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Dung beetles ignore landmarks for straight-line orientation

  • Marie Dacke
  • Marcus Byrne
  • Jochen Smolka
  • Eric Warrant
  • Emily Baird
Publishing year: 2012
Language: English
Pages: 17-23
Publication/Series: Journal of Comparative Physiology A
Volume: 199
Document type: Journal article
Publisher: Springer

Abstract english

Upon locating a suitable dung pile, ball-rolling

dung beetles shape a piece of dung into a ball and roll it

away in a straight line. This guarantees that they will not

return to the dung pile, where they risk having their ball

stolen by other beetles. Dung beetles are known to use

celestial compass cues such as the sun, the moon and the

pattern of polarised light formed around these light sources

to roll their balls of dung along straight paths. Here, we

investigate whether terrestrial landmarks have any influence

on straight-line orientation in dung beetles. We find

that the removal or re-arrangement of landmarks has no

effect on the beetle’s orientation precision. Celestial compass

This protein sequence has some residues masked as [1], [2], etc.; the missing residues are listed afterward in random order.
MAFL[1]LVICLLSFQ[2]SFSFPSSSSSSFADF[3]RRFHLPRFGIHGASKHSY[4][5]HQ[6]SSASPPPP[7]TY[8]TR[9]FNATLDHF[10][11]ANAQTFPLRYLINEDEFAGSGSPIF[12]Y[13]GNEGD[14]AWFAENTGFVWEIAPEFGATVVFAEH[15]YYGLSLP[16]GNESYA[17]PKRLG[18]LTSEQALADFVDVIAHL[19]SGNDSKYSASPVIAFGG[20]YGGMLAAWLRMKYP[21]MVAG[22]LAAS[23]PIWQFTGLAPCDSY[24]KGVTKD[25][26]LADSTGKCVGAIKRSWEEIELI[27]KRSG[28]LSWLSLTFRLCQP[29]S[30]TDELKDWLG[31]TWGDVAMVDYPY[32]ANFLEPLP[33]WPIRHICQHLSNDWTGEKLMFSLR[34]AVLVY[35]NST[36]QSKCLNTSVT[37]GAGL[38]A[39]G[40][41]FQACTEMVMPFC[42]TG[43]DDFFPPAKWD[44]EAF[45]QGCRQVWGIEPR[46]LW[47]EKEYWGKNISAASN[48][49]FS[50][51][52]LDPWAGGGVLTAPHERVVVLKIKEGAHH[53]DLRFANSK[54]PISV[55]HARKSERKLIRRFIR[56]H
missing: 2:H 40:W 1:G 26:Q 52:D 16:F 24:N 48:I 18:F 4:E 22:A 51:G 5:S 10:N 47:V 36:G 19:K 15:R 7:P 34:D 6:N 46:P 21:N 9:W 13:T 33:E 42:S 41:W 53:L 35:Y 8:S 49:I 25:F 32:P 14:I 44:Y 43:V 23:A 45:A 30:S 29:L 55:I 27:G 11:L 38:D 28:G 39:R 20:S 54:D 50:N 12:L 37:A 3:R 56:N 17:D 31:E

cues dominate straight-line orientation in dung beetles

so strongly that, under heavily overcast conditions or when

prevented from seeing the sky, the beetles can no longer

orient along straight paths. To our knowledge, this is the

only animal with a visual compass system that ignores the

extra orientation precision that landmarks can offer.


  • Biological Sciences
  • Dung beetle
  • Scarabaeidae
  • Scarabaeinae
  • Landmark
  • Orientation


  • Lund Vision Group
  • ISSN: 1432-1351
Emily Baird
E-mail: emily [dot] baird [at] biol [dot] lu [dot] se


Functional zoology

+46 46 222 96 18

+46 72 700 55 55



Research group

Lund Vision Group


Doctoral students and postdocs

PhD Students, main supervisor

Pierre Tichit

PhD Students, assistant supervisor

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